great, just when we were starting to slowly regain our civil liberties to live outside of the oppression of the Patriot Act, someone (probably a detached weirdo that got expelled from MIT) tragically kills a few people with a bomb. Neocons are chomping at the bit to impose Patriot Act II on us!

    • Menloman
      On May 26, 2011, President Barack Obama used an Autopen to sign the PATRIOT Sunsets Extension Act of 2011,[2] a four-year extension of three key provisions in the USA PATRIOT Act while he was in France:[3] roving wiretaps, searches of business records (the “library records provision”), and conducting surveillance of “lone wolves” — individuals suspected of terrorist-related activities not linked to terrorist groups.[4] Republican leaders[5] questioned if the use of the Autopen met the constitutional requirements for signing a bill into law.

  • thucy

    the caller who wants “more rage” from the media should seek counseling. Reporters are not there to feel your pain. They are there to report as objectively as possible. We had enough “rage” post-9/11.

    But bear in mind our government has been bombing innocent civilians in much greater numbers for the last ten years. But they’re poor Iraqis and Afghan people.

    • Frank

      The post-9/11 rage was misplaced, since it’s been proven beyond a doubt that the military industrial complex perpetrated 9/11. But people are easily suckered into believing unfounded claims, like the magical 19 Muslims theory. Similarly with Boston, the evidence of government foreknowledge is plain to see, and the FBI has a hugely checkered past involving handing live bomb to perpetrators and telling them to carry out attacks, yet the media propaganda machine which includes Krasny is working overtime to cause the maximum emotional impact on the public. The media want Americans to be hurt by the Boston event. Deeply hurt. Because it serves their masters’ purpose.

  • Menloman

    ‘The bomber may have had something against runners, or legs, or Boston.’ The irresponsible idle speculation coming from the guests on this program is appalling. In what way is that helpful or informative?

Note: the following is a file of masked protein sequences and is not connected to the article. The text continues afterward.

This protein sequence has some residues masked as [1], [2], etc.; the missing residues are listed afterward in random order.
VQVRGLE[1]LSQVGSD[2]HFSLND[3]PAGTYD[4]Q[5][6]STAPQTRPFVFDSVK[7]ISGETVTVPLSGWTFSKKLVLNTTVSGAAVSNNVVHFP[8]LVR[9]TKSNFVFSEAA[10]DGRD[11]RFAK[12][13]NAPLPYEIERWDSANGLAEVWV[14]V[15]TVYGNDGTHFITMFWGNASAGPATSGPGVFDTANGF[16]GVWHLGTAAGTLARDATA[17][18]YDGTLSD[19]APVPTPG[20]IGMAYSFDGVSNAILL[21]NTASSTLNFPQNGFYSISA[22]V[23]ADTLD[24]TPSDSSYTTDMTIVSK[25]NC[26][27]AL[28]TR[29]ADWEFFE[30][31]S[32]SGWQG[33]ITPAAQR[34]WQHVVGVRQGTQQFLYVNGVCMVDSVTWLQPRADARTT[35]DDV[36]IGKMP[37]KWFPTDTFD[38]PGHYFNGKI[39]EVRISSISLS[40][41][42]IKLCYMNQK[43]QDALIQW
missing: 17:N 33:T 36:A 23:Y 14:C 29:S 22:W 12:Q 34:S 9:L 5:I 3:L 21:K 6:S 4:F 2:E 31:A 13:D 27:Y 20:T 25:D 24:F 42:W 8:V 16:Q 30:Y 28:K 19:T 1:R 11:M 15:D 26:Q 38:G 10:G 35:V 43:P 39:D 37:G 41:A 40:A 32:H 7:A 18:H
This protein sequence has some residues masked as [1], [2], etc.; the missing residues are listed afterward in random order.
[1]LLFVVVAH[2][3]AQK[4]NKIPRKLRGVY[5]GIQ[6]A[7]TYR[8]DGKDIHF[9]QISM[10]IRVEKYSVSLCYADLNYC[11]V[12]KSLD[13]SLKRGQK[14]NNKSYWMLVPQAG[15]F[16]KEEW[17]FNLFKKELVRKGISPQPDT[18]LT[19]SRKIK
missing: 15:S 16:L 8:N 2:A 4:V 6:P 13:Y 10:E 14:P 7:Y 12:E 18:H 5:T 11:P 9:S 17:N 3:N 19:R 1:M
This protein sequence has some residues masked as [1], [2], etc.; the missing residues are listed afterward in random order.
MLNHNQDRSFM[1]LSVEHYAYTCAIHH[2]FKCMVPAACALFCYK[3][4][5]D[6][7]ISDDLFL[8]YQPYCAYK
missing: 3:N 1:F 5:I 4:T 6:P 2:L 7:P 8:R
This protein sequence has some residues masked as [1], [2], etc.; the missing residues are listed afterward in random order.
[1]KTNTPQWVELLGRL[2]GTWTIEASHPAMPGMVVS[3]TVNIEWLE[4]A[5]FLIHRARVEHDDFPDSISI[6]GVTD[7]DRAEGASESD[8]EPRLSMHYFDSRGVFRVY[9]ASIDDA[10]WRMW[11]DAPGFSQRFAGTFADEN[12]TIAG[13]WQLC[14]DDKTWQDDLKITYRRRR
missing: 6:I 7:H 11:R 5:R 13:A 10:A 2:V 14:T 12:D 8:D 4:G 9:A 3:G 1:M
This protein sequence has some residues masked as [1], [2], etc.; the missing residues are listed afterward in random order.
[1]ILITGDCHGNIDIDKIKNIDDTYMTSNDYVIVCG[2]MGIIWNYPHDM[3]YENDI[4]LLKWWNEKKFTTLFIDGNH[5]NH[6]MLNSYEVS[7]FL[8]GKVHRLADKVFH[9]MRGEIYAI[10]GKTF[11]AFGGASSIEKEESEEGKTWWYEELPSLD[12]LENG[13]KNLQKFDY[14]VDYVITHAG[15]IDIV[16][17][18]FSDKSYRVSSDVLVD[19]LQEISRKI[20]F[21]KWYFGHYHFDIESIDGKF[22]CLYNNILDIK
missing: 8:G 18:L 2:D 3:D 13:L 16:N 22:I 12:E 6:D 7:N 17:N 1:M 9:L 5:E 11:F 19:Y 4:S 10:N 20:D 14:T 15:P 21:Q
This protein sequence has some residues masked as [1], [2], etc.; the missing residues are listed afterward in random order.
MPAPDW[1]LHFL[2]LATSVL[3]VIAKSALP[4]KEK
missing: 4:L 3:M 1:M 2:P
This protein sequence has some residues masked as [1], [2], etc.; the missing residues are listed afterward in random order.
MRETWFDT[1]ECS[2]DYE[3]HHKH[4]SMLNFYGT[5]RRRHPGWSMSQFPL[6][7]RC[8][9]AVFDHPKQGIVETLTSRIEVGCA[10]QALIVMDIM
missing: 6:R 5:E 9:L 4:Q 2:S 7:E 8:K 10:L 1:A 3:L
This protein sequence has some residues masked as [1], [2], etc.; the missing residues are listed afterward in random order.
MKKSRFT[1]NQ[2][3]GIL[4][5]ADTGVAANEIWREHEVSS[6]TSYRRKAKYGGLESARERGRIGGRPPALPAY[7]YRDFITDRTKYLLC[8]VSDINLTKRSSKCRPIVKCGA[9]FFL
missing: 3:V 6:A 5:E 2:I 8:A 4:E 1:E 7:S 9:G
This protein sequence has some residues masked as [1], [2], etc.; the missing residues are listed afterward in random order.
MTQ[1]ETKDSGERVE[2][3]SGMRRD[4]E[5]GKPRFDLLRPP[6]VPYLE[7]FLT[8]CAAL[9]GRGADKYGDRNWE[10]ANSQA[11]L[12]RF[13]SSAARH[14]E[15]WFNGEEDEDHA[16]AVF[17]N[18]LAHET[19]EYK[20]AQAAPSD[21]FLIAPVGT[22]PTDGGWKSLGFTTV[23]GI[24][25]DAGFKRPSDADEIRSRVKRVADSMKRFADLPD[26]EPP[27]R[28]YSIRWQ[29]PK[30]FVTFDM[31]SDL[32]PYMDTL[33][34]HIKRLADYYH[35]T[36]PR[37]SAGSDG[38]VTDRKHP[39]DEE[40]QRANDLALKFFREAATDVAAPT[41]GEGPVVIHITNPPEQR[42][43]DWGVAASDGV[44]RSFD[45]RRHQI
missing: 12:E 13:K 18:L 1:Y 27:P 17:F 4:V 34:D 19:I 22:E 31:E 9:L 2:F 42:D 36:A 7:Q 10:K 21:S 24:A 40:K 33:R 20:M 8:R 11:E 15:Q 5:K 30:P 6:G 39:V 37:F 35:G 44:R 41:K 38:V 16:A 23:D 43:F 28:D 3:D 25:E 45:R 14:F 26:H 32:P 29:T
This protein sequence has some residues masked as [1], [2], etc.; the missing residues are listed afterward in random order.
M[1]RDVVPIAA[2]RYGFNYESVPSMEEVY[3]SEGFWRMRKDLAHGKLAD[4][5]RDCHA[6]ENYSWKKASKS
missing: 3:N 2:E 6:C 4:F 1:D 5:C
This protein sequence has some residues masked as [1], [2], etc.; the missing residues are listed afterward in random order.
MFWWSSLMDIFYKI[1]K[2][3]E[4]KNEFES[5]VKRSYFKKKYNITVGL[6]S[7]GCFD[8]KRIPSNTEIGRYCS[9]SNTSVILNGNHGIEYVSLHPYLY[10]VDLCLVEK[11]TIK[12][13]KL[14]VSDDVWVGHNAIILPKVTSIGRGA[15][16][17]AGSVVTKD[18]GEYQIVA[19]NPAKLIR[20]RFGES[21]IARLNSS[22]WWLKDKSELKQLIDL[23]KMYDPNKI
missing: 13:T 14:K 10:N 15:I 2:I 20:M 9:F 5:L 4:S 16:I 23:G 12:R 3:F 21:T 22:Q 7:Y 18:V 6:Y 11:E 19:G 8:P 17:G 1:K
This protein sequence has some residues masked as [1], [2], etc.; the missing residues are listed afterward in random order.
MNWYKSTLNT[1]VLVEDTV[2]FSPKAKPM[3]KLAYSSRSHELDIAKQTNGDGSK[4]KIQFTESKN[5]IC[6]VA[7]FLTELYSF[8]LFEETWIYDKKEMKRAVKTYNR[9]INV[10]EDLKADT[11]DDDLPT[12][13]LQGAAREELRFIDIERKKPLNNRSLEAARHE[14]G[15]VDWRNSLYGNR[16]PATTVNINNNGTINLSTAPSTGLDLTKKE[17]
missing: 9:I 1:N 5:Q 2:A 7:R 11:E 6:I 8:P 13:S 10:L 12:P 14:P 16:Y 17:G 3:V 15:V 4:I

• RJ

    First and foremost, my heart goes out to those that lost loved ones and those that had horrific injuries that they will suffer from for years.

    Our reaction to this type of event is that we must refuse to be terrorized. We must not let it change how we go about living our lives. It was great to hear some of the FB comments about people who will be more motivated than ever to run in a marathon or participate in a prestigious athletic event.

    As one of the panelists stated, Law Enforcement cannot make us 100% safe and as citizens, we cannot expect them to. Even with a police state (and I know many would argue we’re already there), we would not be 100% protected from this kind of attack.

    What we must also do is continue to treat each other as valued members of our community and we must demand that Law Enforcement do the same. When we start to treat each other as potential terrorists suspects, or allow LE to do that to us, terrorism wins.

    Lastly, what we should not do is install metal detectors and other TSA-style security around marathons. If we do that, then the attackers target somewhere else that attracts large gatherings and is less guarded. Take that money and invest it in (lawful) intelligence gathering, investigation and emergency response. The emergency response was fantastic in this case, lessening loss of life for sure and mitigating the severity of sustained injuries.

  • Nicholas D Bevins

    I have 2 questions.
    1. Are the victims being charged for medical service?
    2. What about property damage?

  • Helga

    Seems like the attack was carefully planned by the government to frighten the public just to 1) stop the fuss around the gun laws, 2) to discredit Russia’s attempts to defend Syria from the international intervention. It’s all about the money, all about the oil and guns. The American Dream is against americans.

Sponsored by

Become a KQED sponsor